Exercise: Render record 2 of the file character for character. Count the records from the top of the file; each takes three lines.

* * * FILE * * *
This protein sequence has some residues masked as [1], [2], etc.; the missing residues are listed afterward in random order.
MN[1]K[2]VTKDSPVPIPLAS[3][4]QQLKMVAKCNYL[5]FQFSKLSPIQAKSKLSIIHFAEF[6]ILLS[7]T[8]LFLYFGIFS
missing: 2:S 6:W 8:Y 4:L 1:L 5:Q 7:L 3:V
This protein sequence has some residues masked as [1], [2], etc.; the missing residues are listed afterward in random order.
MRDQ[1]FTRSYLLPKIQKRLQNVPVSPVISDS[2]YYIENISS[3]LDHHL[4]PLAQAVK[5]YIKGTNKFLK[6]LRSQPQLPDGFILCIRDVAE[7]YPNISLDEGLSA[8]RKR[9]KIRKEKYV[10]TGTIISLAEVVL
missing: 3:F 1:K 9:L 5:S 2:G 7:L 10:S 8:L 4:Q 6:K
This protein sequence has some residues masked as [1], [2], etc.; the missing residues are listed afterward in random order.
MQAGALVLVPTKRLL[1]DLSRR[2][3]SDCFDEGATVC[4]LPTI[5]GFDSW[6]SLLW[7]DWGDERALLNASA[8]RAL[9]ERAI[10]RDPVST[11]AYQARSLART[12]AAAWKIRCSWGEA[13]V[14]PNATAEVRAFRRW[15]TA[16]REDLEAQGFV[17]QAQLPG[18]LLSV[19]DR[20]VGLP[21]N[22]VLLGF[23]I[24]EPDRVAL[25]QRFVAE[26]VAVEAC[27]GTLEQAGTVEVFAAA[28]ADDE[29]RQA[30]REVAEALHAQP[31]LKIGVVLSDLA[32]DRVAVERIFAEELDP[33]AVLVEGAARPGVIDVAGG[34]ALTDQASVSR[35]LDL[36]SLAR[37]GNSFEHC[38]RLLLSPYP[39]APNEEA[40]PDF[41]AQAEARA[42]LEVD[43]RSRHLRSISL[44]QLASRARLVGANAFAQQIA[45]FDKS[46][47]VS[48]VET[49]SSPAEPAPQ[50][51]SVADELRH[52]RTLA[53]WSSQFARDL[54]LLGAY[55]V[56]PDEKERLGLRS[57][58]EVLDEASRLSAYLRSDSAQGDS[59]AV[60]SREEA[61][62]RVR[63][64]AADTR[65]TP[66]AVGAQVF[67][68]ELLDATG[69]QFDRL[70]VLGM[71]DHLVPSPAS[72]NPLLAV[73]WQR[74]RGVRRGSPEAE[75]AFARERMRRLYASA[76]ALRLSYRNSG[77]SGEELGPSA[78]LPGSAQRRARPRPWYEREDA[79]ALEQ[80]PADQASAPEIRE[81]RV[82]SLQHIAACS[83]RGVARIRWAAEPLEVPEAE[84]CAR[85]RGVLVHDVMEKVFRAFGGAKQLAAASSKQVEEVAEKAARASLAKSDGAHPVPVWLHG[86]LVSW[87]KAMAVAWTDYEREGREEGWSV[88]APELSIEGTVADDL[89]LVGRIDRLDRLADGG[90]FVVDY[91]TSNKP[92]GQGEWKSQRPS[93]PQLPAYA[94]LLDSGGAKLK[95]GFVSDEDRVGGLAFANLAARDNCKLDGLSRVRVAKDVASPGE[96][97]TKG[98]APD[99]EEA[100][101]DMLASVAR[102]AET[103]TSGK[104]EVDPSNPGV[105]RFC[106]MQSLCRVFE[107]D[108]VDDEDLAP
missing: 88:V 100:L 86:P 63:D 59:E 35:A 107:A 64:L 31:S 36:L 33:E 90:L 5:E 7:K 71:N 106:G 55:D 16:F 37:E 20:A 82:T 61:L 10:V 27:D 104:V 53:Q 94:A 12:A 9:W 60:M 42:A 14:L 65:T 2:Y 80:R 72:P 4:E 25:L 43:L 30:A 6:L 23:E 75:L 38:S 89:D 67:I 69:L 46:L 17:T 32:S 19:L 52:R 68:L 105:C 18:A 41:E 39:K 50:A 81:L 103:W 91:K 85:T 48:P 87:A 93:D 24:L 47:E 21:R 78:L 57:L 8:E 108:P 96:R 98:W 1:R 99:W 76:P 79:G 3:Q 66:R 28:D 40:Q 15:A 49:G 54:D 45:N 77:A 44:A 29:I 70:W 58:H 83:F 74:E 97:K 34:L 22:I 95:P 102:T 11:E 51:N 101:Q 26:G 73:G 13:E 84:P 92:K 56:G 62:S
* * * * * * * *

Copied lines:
This protein sequence has some residues masked as [1], [2], etc.; the missing residues are listed afterward in random order.
MRDQ[1]FTRSYLLPKIQKRLQNVPVSPVISDS[2]YYIENISS[3]LDHHL[4]PLAQAVK[5]YIKGTNKFLK[6]LRSQPQLPDGFILCIRDVAE[7]YPNISLDEGLSA[8]RKR[9]KIRKEKYV[10]TGTIISLAEVVL
missing: 3:F 1:K 9:L 5:S 2:G 7:L 10:S 8:L 4:Q 6:K